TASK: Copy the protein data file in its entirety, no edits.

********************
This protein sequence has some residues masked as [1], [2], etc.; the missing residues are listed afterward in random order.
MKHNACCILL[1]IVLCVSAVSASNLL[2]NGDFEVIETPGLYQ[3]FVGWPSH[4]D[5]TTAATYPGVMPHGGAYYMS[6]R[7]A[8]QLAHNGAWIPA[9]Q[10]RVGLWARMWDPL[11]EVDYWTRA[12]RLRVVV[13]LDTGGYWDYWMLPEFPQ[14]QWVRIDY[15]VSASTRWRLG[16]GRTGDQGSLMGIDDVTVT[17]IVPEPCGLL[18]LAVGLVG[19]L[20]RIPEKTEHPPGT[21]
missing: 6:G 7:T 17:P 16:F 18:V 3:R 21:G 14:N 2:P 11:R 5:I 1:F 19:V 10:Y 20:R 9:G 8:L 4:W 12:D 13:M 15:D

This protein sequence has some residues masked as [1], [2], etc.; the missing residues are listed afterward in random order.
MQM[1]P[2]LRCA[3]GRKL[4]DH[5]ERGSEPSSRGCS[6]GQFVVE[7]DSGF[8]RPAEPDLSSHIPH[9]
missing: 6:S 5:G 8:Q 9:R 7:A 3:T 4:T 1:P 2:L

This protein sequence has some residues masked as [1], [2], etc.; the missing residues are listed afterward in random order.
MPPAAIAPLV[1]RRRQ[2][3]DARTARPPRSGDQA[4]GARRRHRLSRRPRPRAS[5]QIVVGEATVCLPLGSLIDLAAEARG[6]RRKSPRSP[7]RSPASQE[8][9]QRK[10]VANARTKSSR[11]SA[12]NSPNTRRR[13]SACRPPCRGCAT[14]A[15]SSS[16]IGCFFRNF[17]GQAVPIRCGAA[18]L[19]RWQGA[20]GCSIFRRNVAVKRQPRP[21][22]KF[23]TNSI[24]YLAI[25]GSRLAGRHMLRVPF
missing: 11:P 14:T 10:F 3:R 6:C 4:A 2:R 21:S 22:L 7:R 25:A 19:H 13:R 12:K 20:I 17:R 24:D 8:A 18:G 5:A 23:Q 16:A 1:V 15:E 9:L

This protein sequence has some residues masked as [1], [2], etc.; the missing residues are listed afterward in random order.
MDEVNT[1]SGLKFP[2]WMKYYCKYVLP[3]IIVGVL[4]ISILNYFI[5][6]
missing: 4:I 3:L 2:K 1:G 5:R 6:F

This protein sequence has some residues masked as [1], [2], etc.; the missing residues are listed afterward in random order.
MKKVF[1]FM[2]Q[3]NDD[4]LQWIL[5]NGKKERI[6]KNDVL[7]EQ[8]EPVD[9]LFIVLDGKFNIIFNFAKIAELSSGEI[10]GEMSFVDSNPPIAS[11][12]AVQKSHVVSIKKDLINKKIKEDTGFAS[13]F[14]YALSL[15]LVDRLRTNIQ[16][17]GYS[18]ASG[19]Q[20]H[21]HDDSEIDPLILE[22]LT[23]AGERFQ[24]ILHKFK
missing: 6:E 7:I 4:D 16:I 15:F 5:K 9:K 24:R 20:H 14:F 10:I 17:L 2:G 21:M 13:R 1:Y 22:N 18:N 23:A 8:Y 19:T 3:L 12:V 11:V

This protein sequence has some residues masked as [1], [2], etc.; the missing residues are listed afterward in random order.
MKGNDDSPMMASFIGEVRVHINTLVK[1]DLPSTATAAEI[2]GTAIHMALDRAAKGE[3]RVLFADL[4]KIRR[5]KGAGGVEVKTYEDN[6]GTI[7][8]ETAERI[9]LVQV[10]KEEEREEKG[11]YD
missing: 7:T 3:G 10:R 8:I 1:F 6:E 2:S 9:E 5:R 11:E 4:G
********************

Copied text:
This protein sequence has some residues masked as [1], [2], etc.; the missing residues are listed afterward in random order.
MKHNACCILL[1]IVLCVSAVSASNLL[2]NGDFEVIETPGLYQ[3]FVGWPSH[4]D[5]TTAATYPGVMPHGGAYYMS[6]R[7]A[8]QLAHNGAWIPA[9]Q[10]RVGLWARMWDPL[11]EVDYWTRA[12]RLRVVV[13]LDTGGYWDYWMLPEFPQ[14]QWVRIDY[15]VSASTRWRLG[16]GRTGDQGSLMGIDDVTVT[17]IVPEPCGLL[18]LAVGLVG[19]L[20]RIPEKTEHPPGT[21]
missing: 6:G 7:T 17:P 16:F 18:V 3:R 21:G 14:N 2:P 11:R 5:I 1:F 19:V 10:Y 20:R 9:G 8:L 4:W 12:D 13:M 15:D

This protein sequence has some residues masked as [1], [2], etc.; the missing residues are listed afterward in random order.
MQM[1]P[2]LRCA[3]GRKL[4]DH[5]ERGSEPSSRGCS[6]GQFVVE[7]DSGF[8]RPAEPDLSSHIPH[9]
missing: 6:S 5:G 8:Q 9:R 7:A 3:T 4:T 1:P 2:L

This protein sequence has some residues masked as [1], [2], etc.; the missing residues are listed afterward in random order.
MPPAAIAPLV[1]RRRQ[2][3]DARTARPPRSGDQA[4]GARRRHRLSRRPRPRAS[5]QIVVGEATVCLPLGSLIDLAAEARG[6]RRKSPRSP[7]RSPASQE[8][9]QRK[10]VANARTKSSR[11]SA[12]NSPNTRRR[13]SACRPPCRGCAT[14]A[15]SSS[16]IGCFFRNF[17]GQAVPIRCGAA[18]L[19]RWQGA[20]GCSIFRRNVAVKRQPRP[21][22]KF[23]TNSI[24]YLAI[25]GSRLAGRHMLRVPF
missing: 11:P 14:T 10:F 3:R 6:C 4:A 2:R 21:S 22:L 7:R 25:A 19:H 13:R 12:K 20:I 17:R 24:D 8:A 18:G 5:A 23:Q 16:A 1:V 15:E 9:L

This protein sequence has some residues masked as [1], [2], etc.; the missing residues are listed afterward in random order.
MDEVNT[1]SGLKFP[2]WMKYYCKYVLP[3]IIVGVL[4]ISILNYFI[5][6]
missing: 4:I 3:L 2:K 1:G 5:R 6:F

This protein sequence has some residues masked as [1], [2], etc.; the missing residues are listed afterward in random order.
MKKVF[1]FM[2]Q[3]NDD[4]LQWIL[5]NGKKERI[6]KNDVL[7]EQ[8]EPVD[9]LFIVLDGKFNIIFNFAKIAELSSGEI[10]GEMSFVDSNPPIAS[11][12]AVQKSHVVSIKKDLINKKIKEDTGFAS[13]F[14]YALSL[15]LVDRLRTNIQ[16][17]GYS[18]ASG[19]Q[20]H[21]HDDSEIDPLILE[22]LT[23]AGERFQ[24]ILHKFK
missing: 6:E 7:I 4:D 16:I 15:F 5:K 9:K 24:R 20:H 14:F 10:I 17:L 2:G 21:M 13:R 1:Y 22:N 18:N 23:A 8:Y 19:T 3:L 12:V 11:V

This protein sequence has some residues masked as [1], [2], etc.; the missing residues are listed afterward in random order.
MKGNDDSPMMASFIGEVRVHINTLVK[1]DLPSTATAAEI[2]GTAIHMALDRAAKGE[3]RVLFADL[4]KIRR[5]KGAGGVEVKTYEDN[6]GTI[7][8]ETAERI[9]LVQV[10]KEEEREEKG[11]YD
missing: 7:T 3:G 10:R 8:I 1:F 6:E 2:S 9:E 5:R 11:E 4:G